The development of methods for the selective capture and characterisation of fragrances and flavours from nature
Jackson, Julia Emma (2007) The development of methods for the selective capture and characterisation of fragrances and flavours from nature. PhD thesis, University of Warwick.
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Official URL: http://webcat.warwick.ac.uk/record=b2243775~S15
The chemical senses of taste and smell are the two least well understood of our
senses. Recent advances in our understanding of the genetic and molecular
mechanisms have led to increasing interest in olfaction and gustation. Amongst the
practical applications of fragrances and flavours are commercial consumer products.
The primary source for inspiration for these is nature and the work discussed in this
thesis addresses methods for isolating selected aroma and taste molecules from
natural sources, for use as new ingredients in food and fragrance applications.
The methods are designed to deal with the challenges of isolating and identifying
species present at very low concentrations (as low as parts per trillion), of unstable
nature and with the desire to target specific functional groups. Carbonyl and thiol
compounds have been selected for trapping due to their interesting fragrance and
flavour characteristics respectively.
A portable reactive trap has been designed, built, and tested to isolate aldehyde (or
ketone) compounds from the headspace of living plants. The trap uses the
derivatising reagent, 0-(2,3,4,5,6-pentafluorobenzyl)hydroxylamine hydrochloride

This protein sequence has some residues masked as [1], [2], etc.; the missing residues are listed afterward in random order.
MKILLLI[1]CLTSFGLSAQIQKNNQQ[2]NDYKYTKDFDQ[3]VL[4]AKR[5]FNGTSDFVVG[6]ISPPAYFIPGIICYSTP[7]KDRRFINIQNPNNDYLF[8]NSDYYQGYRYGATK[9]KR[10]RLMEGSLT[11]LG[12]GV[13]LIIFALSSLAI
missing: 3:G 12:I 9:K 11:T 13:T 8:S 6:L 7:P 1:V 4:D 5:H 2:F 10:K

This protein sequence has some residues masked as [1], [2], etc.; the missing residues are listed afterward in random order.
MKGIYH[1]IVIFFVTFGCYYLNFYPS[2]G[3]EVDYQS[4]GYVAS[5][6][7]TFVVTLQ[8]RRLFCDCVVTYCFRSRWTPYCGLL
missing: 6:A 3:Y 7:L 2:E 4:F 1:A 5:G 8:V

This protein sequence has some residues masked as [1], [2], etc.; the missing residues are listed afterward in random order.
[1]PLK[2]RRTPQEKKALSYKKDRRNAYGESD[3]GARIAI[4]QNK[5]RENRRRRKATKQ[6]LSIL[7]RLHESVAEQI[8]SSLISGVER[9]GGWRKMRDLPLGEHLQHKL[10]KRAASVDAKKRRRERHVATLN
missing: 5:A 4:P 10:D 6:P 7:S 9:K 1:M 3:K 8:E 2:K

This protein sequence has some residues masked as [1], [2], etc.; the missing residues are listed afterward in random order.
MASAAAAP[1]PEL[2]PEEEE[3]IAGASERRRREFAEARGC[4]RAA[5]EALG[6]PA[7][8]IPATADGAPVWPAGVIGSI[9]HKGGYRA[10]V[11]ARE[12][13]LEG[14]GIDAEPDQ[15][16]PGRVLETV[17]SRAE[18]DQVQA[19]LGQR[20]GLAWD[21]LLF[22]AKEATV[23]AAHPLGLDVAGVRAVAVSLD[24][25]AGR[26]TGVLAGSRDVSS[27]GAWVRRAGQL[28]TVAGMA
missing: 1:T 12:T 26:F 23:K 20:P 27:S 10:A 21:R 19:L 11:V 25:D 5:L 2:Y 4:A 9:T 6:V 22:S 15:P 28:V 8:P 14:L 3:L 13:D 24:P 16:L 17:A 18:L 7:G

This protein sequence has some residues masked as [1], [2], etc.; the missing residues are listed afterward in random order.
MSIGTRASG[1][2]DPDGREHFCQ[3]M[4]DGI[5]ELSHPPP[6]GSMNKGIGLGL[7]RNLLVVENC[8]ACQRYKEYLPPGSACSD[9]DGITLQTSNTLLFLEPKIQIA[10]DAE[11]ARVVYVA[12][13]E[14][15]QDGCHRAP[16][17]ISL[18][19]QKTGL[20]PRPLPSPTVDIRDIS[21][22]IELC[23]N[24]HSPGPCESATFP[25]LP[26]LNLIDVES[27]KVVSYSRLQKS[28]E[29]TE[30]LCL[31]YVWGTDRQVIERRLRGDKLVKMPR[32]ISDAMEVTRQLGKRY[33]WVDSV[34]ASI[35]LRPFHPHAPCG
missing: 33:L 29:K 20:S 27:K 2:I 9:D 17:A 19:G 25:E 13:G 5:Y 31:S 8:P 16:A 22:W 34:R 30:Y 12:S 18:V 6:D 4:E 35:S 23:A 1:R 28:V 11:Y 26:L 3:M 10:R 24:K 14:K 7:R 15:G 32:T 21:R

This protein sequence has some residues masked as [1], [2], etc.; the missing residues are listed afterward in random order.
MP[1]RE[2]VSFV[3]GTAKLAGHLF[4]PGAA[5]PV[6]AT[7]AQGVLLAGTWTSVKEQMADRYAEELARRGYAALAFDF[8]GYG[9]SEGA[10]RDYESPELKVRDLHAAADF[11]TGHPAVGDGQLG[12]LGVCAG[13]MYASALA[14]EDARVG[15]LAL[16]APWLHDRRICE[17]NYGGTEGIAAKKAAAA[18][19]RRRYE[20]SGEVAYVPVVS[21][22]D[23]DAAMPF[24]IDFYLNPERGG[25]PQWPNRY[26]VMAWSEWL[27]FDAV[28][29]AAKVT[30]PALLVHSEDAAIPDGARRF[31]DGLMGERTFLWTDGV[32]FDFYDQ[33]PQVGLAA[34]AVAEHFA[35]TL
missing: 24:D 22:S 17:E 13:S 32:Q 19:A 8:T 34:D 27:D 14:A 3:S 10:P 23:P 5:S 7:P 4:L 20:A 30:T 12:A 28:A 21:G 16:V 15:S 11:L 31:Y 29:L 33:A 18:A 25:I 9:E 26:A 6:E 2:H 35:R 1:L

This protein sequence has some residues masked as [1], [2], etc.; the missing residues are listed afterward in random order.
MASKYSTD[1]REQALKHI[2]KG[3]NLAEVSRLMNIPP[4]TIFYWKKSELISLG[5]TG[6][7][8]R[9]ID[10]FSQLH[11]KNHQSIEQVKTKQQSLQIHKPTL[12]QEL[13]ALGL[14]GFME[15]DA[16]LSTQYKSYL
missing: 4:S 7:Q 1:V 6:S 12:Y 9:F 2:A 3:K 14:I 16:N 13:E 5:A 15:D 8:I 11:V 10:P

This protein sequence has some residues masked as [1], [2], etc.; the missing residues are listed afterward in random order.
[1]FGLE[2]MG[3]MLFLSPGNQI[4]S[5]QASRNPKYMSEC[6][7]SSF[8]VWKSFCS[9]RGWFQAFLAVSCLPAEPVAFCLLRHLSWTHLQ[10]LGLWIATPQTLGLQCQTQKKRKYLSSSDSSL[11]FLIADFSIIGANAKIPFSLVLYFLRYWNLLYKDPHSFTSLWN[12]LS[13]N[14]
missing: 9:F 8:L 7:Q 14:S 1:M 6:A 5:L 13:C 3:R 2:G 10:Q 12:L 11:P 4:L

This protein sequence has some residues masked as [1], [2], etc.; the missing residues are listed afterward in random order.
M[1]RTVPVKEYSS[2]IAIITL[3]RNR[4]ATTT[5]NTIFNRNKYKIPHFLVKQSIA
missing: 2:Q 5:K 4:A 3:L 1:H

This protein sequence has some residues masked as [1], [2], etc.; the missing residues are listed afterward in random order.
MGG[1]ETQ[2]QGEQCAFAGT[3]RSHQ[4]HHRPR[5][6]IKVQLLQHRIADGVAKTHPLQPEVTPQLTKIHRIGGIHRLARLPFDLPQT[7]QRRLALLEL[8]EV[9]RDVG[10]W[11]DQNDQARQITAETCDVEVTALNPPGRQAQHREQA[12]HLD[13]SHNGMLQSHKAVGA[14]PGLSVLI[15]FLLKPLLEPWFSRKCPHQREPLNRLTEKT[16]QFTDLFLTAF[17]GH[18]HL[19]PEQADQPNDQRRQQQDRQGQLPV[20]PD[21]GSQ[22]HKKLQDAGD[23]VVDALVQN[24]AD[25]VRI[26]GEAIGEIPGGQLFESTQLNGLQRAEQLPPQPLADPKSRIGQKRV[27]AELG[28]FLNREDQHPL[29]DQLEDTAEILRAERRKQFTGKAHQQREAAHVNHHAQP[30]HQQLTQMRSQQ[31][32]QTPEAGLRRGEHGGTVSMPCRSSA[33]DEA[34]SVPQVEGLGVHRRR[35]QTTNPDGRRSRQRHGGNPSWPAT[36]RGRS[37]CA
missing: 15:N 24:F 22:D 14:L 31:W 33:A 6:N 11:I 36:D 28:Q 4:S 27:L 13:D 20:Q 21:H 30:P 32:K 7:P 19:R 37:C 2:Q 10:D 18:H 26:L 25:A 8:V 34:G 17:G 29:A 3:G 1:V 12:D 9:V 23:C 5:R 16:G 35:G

coated on to a solid sorbent, Tenax TA'-"'. Reagents with immobilised reactive
groups capable of selective reacting with thiol compounds have been investigated
and the proof of principle has been illustrated for three different methods.
The nature identical status of the cooling compound, L-monomenthyl succinate, has
been demonstrated by using highly sensitive and selective analytical techniques to
identify this compound in the berries and leaves of plant Lycium barbarum. A
preparative liquid chromatography system was used to simplify plant extracts which
were subsequently analysed using nano liquid chromatography-electrospray
ionisation-tandem mass spectrometry (nLC-ESI-MS/MS). This system could be
applied to the analysis of other natural source extracts.
|Item Type:||Thesis or Dissertation (PhD)|
|Subjects:||T Technology > TP Chemical technology|
|Library of Congress Subject Headings (LCSH):||Odors -- Analysis, Odors -- Biotechnology, Flavor -- Analysis, Flavor -- Biotechnology, Carbonyl compounds, Thiols, Food additives|
|Official Date:||July 2007|
|Institution:||University of Warwick|
|Theses Department:||Department of Biological Sciences|
|Sponsors:||Imperial Chemical Industries PLC|
|Extent:||xx, 239 leaves|
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